EU approves AstraZeneca’s Fasenra

Fasenra is comapany’s first respiratory biologic medicine for severe eosinophilic asthma

AstraZeneca and its global biologics research and development arm, MedImmune, announced that the European Commission (EC) has approved Fasenra (benralizumab) as an add-on maintenance treatment in adult patients with severe eosinophilic asthma inadequately controlled despite high-dose inhaled corticosteroids plus long-acting beta-agonists.

The approval is based on the results from the WINDWARD programme, including the pivotal Phase III exacerbation trials, SIROCCO and CALIMA, and the Phase III OCS-sparing trial, ZONDA.

Sean Bohen, Executive VP, Global Medicines Development and Chief Medical Officer at AstraZeneca, says, “Fasenra is our first respiratory biologic medicine. Today’s decision from the EC follows the recent approval of Fasenra in the US and is another positive step towards our ambition to transform care for severe asthma patients whose disease is driven by eosinophilic inflammation.”

Tim Harrison, Professor of Asthma and Respiratory Medicine, University of Nottingham, UK, and investigator in the WINDWARD trial programme, says, “Many patients with severe eosinophilic asthma experience debilitating symptoms and face increased risk of emergency room visits, hospitalisations and death, despite current treatments. I look forward to being able to offer Fasenra as a new anti-eosinophilic monoclonal antibody which has demonstrated efficacy versus placebo in pivotal clinical trials and has the convenience of an 8-week maintenance dosing regimen.”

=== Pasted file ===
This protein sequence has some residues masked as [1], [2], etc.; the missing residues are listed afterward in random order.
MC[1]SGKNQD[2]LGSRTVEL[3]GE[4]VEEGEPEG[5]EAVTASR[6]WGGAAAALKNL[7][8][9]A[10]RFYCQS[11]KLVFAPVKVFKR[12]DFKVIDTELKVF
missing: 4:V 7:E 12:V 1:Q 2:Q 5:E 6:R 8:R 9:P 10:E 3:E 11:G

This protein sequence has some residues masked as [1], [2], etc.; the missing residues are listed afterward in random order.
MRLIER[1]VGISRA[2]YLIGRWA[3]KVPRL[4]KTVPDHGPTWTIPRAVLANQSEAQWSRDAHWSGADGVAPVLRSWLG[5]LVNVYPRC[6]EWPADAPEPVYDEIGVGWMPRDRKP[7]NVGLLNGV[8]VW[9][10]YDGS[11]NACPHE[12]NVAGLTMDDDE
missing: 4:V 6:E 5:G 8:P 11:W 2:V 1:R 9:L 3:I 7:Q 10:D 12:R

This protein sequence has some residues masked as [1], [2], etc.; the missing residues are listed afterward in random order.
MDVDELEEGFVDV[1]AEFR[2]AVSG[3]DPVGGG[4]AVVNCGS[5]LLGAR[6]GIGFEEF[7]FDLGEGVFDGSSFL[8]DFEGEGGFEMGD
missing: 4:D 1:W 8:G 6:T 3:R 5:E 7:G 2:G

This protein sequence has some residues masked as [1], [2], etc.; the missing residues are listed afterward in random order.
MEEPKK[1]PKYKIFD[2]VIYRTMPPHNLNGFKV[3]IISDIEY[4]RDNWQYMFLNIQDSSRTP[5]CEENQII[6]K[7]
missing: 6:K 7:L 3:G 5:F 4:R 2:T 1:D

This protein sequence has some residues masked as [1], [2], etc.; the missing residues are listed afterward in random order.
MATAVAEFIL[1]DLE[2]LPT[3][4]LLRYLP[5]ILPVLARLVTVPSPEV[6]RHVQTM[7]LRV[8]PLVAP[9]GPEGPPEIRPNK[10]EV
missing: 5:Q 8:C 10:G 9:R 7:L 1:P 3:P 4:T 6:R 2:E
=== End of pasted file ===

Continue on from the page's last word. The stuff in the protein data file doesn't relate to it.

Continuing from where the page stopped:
Eosinophils are a type of white blood cell that are a normal part of the body’s immune system. Elevated levels of eosinophils, seen in about half of severe asthma patients, impact airway inflammation and airway hyper-responsiveness, resulting in increased asthma severity and symptoms, decreased lung function and increased risk of exacerbations. Fasenra binds directly to the IL-5α receptor on an eosinophil and attracts natural killer cells to induce apoptosis (programmed cell death). Fasenra will be available as a fixed-dose subcutaneous injection via a prefilled syringe administered once every four weeks for the first three doses, and then once every eight weeks thereafter.

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